Objective To investigate whether surgery by open reduction and internal fixation provides benefit compared with non-operative treatment for displaced, intra-articular calcaneal fractures. Design Pragmatic, multicentre, two arm, parallel group, assessor blinded randomised controlled trial (UK Heel Fracture Trial). Setting 22 tertiary referral hospitals, United Kingdom. Participants 151 patients with acute displaced intra-articular calcaneal fractures randomly allocated to operative (n=73) or non-operative (n=78) treatment. Main outcome measures The primary outcome measure was patient reported Kerr-Atkins score for pain and function (scale 0-100, 100 being the best possible score) at two years after injury. Secondary outcomes were complications; hindfoot pain and function (American Orthopaedic Foot and Ankle Society score); general health (SF-36); quality of life (EQ-5D); clinical examination; walking speed; and gait symmetry. Analysis was by intention to treat. Results 95% follow-up was achieved for the primary outcome (69 in operative group and 74 in non-operative group), and a complete set of secondary outcomes were available for 75% of participants. There was no significant difference in the primary outcome (mean Kerr-Atkins score 69.8 in operative group v 65.7 in non-operative group; adjusted 95% confidence interval of difference −7.1 to 7.0) or in any of the secondary outcomes between treatment groups. Complications and reoperations were more common in those who received operative care (estimated odds ratio 7.5, 95% confidence interval 2.0 to 41.8). Conclusions Operative treatment compared with non-operative care showed no symptomatic or functional advantage after two years in patients with typical displaced intra-articular fractures of the calcaneus, and the risk of complications was higher after surgery. Based on these findings, operative treatment by open reduction and internal fixation is not recommended for these fractures. Trial registration Current Controlled Trials ISRCTN37188541.
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              Operative versus nonoperative treatment of displaced intra-articular calcaneal fractures: a prospective, randomized, controlled multicenter trial.

              We conducted a prospective, randomized, controlled multicenter trial to compare operative with nonoperative treatment of displaced intra-articular calcaneal fractures. Eighty-two patients who presented to five trauma centers from 1994 to 1998 with an intra-articular calcaneal fracture with ≥2 mm of displacement (as verified by computed tomography) were randomized to operative or nonoperative treatment. Independent observers followed the two groups radiographically and clinically at one year and eight to twelve years. The primary outcome measures were a visual analog scale (VAS) for pain and function and the self-administrated Short Form (SF)-36 general health outcome questionnaire. The secondary outcome measures were residual pain evaluated with a VAS, the American Orthopaedic Foot & Ankle Society (AOFAS) scale, and the Olerud-Molander (OM) scale. Forty-two patients in the operative treatment group and forty in the nonoperative group were included. The two groups were comparable with respect to age, sex, and fracture types. Seventy-six patients were available for follow-up at one year and fifty-eight at eight to twelve years. The primary and secondary outcome measures did not differ significantly between the two treatment groups at one year of follow-up. At eight to twelve years of follow-up, there was a trend toward better scores on the patient-reported primary VAS score for pain and function (p = 0.07) and the physical component of the SF-36 (p = 0.06) in the operative group. The prevalence of radiographically evident posttraumatic subtalar arthritis was lower in the operative group (risk reduction, 41%). Operative treatment was not superior in managing displaced intra-articular calcaneal fractures at one year of follow-up but appeared to have some benefits at eight to twelve years. Operative treatment was associated with a higher risk of complications but a reduced prevalence of posttraumatic arthritis evident on follow-up radiographs. Therapeutic level II. See instructions for authors for a complete description of levels of evidence.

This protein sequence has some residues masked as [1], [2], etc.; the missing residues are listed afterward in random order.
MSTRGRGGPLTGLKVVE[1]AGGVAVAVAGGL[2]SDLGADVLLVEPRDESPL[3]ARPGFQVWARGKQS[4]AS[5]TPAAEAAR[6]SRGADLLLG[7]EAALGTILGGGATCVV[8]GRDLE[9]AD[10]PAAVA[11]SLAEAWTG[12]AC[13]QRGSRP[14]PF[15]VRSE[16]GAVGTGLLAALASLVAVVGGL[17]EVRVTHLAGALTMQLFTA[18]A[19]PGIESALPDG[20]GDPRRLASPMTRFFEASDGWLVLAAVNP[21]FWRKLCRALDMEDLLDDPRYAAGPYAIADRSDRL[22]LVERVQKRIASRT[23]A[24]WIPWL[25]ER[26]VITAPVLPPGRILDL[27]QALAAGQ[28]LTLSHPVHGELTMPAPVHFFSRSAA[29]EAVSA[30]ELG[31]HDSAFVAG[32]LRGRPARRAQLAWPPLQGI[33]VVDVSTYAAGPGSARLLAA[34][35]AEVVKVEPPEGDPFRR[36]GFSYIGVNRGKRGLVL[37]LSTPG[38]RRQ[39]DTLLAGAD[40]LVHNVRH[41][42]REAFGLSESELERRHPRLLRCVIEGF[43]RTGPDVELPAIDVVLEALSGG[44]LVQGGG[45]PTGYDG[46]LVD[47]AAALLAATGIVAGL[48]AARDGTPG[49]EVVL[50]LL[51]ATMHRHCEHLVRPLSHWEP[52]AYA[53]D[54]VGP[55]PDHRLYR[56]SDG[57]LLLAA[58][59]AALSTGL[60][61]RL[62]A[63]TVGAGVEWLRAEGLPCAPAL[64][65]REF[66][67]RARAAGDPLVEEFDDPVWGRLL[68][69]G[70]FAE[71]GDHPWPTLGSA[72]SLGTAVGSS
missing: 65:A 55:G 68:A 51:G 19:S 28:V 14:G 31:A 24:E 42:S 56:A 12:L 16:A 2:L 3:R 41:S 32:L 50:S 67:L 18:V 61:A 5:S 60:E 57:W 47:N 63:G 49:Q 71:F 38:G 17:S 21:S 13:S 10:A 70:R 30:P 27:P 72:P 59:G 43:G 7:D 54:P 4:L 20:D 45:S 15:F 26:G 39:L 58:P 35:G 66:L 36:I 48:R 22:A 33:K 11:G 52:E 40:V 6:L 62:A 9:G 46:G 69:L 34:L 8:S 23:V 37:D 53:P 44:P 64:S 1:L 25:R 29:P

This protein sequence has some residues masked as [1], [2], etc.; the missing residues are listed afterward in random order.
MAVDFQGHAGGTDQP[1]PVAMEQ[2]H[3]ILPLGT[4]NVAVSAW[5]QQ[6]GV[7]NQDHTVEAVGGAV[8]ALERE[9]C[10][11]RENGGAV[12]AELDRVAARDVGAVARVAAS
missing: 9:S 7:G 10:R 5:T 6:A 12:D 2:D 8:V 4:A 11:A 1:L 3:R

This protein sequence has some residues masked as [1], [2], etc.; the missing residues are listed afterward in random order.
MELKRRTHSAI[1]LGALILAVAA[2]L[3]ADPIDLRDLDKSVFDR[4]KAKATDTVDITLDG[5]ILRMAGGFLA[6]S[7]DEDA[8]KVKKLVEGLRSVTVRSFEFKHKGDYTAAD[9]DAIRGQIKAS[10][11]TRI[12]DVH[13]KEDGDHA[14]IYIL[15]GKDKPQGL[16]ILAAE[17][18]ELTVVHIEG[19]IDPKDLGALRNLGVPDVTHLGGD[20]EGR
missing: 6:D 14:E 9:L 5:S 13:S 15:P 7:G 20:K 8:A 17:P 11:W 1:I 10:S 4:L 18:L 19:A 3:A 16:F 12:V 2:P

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                Author and article information

                Journal
                SICOT J
                SICOT J
                sicotj
                SICOT-J
                EDP Sciences
                2426-8887
                2017
                16 October 2017
                : 3
                : ( publisher-idID: sicotj/2017/01 )
                : 59
                Affiliations
                [1 ] Department of Orthopaedics, Post Graduate Institute of Medical Education and Research Sector 12 Chandigarh 160012 India
                Author notes
                [* ]Corresponding author: sharad.ortho@ 123456gmail.com
                Article
                sicotj170022 10.1051/sicotj/2017044
                10.1051/sicotj/2017044
                5642053
                29034875
                bc450225-e43b-45c5-bfbc-66268b43ecc3
                © The Authors, published by EDP Sciences, 2017

                This is an Open Access article distributed under the terms of the Creative Commons Attribution License ( http://creativecommons.org/licenses/by/4.0), which permits unrestricted use, distribution, and reproduction in any medium, provided the original work is properly cited.

                History
                : 06 February 2017
                : 28 July 2017
                Page count
                Figures: 0, Tables: 2, Equations: 0, References: 47, Pages: 5
                Categories
                Foot
                Review Article

                displaced intra-articular calcaneus fractures,current concepts review